FLOOD HEROES: From left: Nayland College teacher Nigel Lineham, students William King and Daymon Nuhaj along with teacher Graeme Bloomfield. Photo: Kate Russell.

Students help teachers during flood

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2005

Two year 13 Nayland College students had the “ultimate” earth and marine science lesson earlier this month – even though they technically bunked the class.

William King and Daymon Nuhaj were sitting in class on February 1 when teacher Graeme Bloomfield got a call to say that his Monaco property was flooding during the storm surge that hit the region that day.

Graeme left the class in a panic, only to be surprised by the two boys not long afterwards, eager to help.

“It started off with curiosity, and then we saw how serious it was. When Mr Bloomfield saw we were there, he just said ‘well, you’re here now’,” says Daymon.

After finding Mr Bloomfield’s house safe, they moved down the road only to find another Nayland College teacher, Nigel Lineham, in his garage, hip-deep in water.

The boys flew into action, stopping items from floating away – including paintings, wheelbarrows, kayacks, dinghies – even his cat. “I forgot to save your plastic plates though, sorry Mr Lineham,” laughs Daymon.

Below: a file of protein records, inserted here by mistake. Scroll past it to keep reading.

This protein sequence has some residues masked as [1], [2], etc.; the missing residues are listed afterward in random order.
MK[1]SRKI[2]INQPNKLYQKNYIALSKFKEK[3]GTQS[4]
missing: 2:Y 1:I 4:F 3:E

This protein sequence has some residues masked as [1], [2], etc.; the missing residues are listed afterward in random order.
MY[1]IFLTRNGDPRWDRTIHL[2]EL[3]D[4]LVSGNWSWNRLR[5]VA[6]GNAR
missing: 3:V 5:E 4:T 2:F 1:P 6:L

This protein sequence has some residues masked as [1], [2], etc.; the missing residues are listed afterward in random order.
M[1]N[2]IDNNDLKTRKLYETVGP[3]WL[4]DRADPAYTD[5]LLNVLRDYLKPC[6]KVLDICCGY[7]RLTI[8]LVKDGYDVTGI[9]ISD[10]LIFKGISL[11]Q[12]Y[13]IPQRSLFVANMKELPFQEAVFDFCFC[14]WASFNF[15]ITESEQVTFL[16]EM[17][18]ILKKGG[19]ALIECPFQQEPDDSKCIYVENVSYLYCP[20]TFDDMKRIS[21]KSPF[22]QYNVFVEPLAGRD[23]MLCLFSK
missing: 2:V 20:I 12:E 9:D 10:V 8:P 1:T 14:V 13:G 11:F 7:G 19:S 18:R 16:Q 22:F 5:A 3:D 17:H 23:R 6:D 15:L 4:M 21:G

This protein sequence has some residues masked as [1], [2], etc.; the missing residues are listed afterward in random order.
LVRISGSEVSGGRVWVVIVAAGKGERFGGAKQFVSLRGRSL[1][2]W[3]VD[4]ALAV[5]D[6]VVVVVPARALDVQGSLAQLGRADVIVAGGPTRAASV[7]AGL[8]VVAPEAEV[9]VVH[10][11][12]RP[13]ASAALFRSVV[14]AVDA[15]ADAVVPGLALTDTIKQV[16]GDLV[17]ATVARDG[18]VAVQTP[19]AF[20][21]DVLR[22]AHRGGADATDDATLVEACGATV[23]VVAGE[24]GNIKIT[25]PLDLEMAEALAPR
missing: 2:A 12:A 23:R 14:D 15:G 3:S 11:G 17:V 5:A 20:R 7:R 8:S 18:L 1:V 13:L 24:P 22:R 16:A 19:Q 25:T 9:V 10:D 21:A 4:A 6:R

They also went around other houses turning off people’s power and gas and helped police evacuate elderly residents.

And, the event wasn’t without a link to classroom learning. 

Armed with knowledge from their science classes, the boys analysed the storm’s causes.

Though neither teacher say they would have sent the boys into a natural disaster by choice, both acknowledged their quick-thinking and genuine desire to help.

“They saw a need and stepped in. They both have the skill set to do it, and they were able to make a difference,” says Nigel.

And while William and Daymon made it through the event unscathed, Daymon’s car got hydro-locked and is now a write-off. 

Nigel has started a Givealittle page to help Daymon buy a new one. “They did a lot down there, and it seemed a bit cruel – he’s now $1800 out of pocket, minus the $200 he got for scrap metal.”

But Daymon says he “wouldn’t change a thing” and the experience has even sparked an interest in a career in search and rescue.

“You can’t be gutted about something like a car when you see someone’s fridge floating away – people have lost more than me.”

To help Daymon get a new car, see givealittle.co.nz/cause/replace-damons-car-lost-in-a-selfless-act